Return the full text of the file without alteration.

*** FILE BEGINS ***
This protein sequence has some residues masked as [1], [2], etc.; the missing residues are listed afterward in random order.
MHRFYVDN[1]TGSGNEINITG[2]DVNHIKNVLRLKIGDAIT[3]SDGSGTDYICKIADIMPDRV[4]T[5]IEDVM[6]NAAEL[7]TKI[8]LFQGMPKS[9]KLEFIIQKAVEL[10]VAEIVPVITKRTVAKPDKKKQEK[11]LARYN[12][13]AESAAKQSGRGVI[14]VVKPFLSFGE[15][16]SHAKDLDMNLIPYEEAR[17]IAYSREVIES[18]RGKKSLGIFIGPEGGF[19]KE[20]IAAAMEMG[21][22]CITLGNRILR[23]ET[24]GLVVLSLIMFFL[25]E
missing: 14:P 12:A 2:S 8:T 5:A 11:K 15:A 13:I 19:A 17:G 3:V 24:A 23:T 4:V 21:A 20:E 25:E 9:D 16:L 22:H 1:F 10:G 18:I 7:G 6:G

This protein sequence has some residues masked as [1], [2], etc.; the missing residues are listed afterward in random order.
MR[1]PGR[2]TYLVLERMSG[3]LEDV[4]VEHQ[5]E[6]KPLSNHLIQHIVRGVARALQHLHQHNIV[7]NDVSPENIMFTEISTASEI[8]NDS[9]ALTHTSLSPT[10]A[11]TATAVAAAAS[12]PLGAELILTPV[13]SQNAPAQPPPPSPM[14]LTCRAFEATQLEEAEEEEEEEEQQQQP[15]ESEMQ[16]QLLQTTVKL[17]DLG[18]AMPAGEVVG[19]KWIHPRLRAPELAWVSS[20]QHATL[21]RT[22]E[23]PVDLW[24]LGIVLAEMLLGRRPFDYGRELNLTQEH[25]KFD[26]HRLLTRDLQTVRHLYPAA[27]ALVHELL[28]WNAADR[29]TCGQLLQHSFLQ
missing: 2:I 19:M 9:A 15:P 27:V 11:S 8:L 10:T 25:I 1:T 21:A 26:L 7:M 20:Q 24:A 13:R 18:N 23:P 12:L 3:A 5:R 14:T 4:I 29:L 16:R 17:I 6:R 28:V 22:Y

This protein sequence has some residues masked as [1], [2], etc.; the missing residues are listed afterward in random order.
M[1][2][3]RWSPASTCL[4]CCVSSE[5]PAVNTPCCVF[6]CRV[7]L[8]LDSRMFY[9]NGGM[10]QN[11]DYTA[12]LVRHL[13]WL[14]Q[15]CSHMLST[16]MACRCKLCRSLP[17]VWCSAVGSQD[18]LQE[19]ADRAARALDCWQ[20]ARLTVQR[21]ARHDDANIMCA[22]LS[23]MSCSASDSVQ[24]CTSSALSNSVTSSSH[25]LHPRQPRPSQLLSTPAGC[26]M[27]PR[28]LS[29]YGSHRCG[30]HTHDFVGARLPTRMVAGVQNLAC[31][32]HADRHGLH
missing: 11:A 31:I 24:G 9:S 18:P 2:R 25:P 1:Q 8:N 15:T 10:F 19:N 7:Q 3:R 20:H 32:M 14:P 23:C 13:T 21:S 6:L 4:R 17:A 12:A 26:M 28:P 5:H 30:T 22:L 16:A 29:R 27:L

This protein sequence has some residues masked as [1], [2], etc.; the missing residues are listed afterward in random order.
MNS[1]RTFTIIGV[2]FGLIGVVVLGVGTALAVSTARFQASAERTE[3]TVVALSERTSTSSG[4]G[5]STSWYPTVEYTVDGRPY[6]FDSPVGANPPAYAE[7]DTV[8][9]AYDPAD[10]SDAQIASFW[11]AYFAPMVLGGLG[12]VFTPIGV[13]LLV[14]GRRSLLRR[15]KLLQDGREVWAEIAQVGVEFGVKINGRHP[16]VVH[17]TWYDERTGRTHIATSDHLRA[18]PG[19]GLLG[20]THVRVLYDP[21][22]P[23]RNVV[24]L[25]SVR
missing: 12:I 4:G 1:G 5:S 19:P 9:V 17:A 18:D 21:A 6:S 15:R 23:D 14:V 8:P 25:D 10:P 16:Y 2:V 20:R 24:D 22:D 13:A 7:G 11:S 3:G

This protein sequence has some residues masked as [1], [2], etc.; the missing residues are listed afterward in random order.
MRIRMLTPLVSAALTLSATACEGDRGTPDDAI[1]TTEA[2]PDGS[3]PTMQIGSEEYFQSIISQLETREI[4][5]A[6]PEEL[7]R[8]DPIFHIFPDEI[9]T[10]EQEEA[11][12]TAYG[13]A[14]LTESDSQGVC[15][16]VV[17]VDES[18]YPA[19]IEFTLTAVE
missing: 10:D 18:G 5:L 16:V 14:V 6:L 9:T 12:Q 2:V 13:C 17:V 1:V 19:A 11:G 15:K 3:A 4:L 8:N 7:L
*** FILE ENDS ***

This protein sequence has some residues masked as [1], [2], etc.; the missing residues are listed afterward in random order.
MHRFYVDN[1]TGSGNEINITG[2]DVNHIKNVLRLKIGDAIT[3]SDGSGTDYICKIADIMPDRV[4]T[5]IEDVM[6]NAAEL[7]TKI[8]LFQGMPKS[9]KLEFIIQKAVEL[10]VAEIVPVITKRTVAKPDKKKQEK[11]LARYN[12][13]AESAAKQSGRGVI[14]VVKPFLSFGE[15][16]SHAKDLDMNLIPYEEAR[17]IAYSREVIES[18]RGKKSLGIFIGPEGGF[19]KE[20]IAAAMEMG[21][22]CITLGNRILR[23]ET[24]GLVVLSLIMFFL[25]E
missing: 14:P 12:A 2:S 8:T 5:A 11:K 15:A 13:I 19:A 17:G 3:V 24:A 23:T 4:V 21:A 20:E 25:E 9:D 16:L 22:H 1:F 10:G 18:I 7:G 6:G

This protein sequence has some residues masked as [1], [2], etc.; the missing residues are listed afterward in random order.
MR[1]PGR[2]TYLVLERMSG[3]LEDV[4]VEHQ[5]E[6]KPLSNHLIQHIVRGVARALQHLHQHNIV[7]NDVSPENIMFTEISTASEI[8]NDS[9]ALTHTSLSPT[10]A[11]TATAVAAAAS[12]PLGAELILTPV[13]SQNAPAQPPPPSPM[14]LTCRAFEATQLEEAEEEEEEEEQQQQP[15]ESEMQ[16]QLLQTTVKL[17]DLG[18]AMPAGEVVG[19]KWIHPRLRAPELAWVSS[20]QHATL[21]RT[22]E[23]PVDLW[24]LGIVLAEMLLGRRPFDYGRELNLTQEH[25]KFD[26]HRLLTRDLQTVRHLYPAA[27]ALVHELL[28]WNAADR[29]TCGQLLQHSFLQ
missing: 2:I 19:M 9:A 15:P 27:V 11:S 8:L 10:T 25:I 1:T 21:A 26:L 7:M 20:Q 24:A 13:R 18:N 23:P 12:L 3:A 5:R 14:T 4:I 29:L 16:R 17:I 6:R 28:V 22:Y

This protein sequence has some residues masked as [1], [2], etc.; the missing residues are listed afterward in random order.
M[1][2][3]RWSPASTCL[4]CCVSSE[5]PAVNTPCCVF[6]CRV[7]L[8]LDSRMFY[9]NGGM[10]QN[11]DYTA[12]LVRHL[13]WL[14]Q[15]CSHMLST[16]MACRCKLCRSLP[17]VWCSAVGSQD[18]LQE[19]ADRAARALDCWQ[20]ARLTVQR[21]ARHDDANIMCA[22]LS[23]MSCSASDSVQ[24]CTSSALSNSVTSSSH[25]LHPRQPRPSQLLSTPAGC[26]M[27]PR[28]LS[29]YGSHRCG[30]HTHDFVGARLPTRMVAGVQNLAC[31][32]HADRHGLH
missing: 11:A 31:I 24:G 9:S 18:P 2:R 25:P 1:Q 8:N 15:T 10:F 19:N 7:Q 3:R 20:H 32:M 14:P 23:C 13:T 21:S 6:L 4:R 17:A 12:A 26:M 28:P 5:H 30:T 22:L 16:A 29:R 27:L

This protein sequence has some residues masked as [1], [2], etc.; the missing residues are listed afterward in random order.
MNS[1]RTFTIIGV[2]FGLIGVVVLGVGTALAVSTARFQASAERTE[3]TVVALSERTSTSSG[4]G[5]STSWYPTVEYTVDGRPY[6]FDSPVGANPPAYAE[7]DTV[8][9]AYDPAD[10]SDAQIASFW[11]AYFAPMVLGGLG[12]VFTPIGV[13]LLV[14]GRRSLLRR[15]KLLQDGREVWAEIAQVGVEFGVKINGRHP[16]VVH[17]TWYDERTGRTHIATSDHLRA[18]PG[19]GLLG[20]THVRVLYDP[21][22]P[23]RNVV[24]L[25]SVR
missing: 12:I 4:G 1:G 5:S 19:P 9:V 17:A 18:D 21:A 6:S 15:R 23:D 14:V 8:P 25:D 10:P 16:Y 2:V 20:R 24:D 22:D 13:A 7:G 11:S 3:G

This protein sequence has some residues masked as [1], [2], etc.; the missing residues are listed afterward in random order.
MRIRMLTPLVSAALTLSATACEGDRGTPDDAI[1]TTEA[2]PDGS[3]PTMQIGSEEYFQSIISQLETREI[4][5]A[6]PEEL[7]R[8]DPIFHIFPDEI[9]T[10]EQEEA[11][12]TAYG[13]A[14]LTESDSQGVC[15][16]VV[17]VDES[18]YPA[19]IEFTLTAVE
missing: 10:D 18:G 5:L 16:V 14:V 6:L 9:T 12:Q 2:V 13:C 17:V 1:V 19:A 11:G 15:K 3:A 4:L 8:N 7:L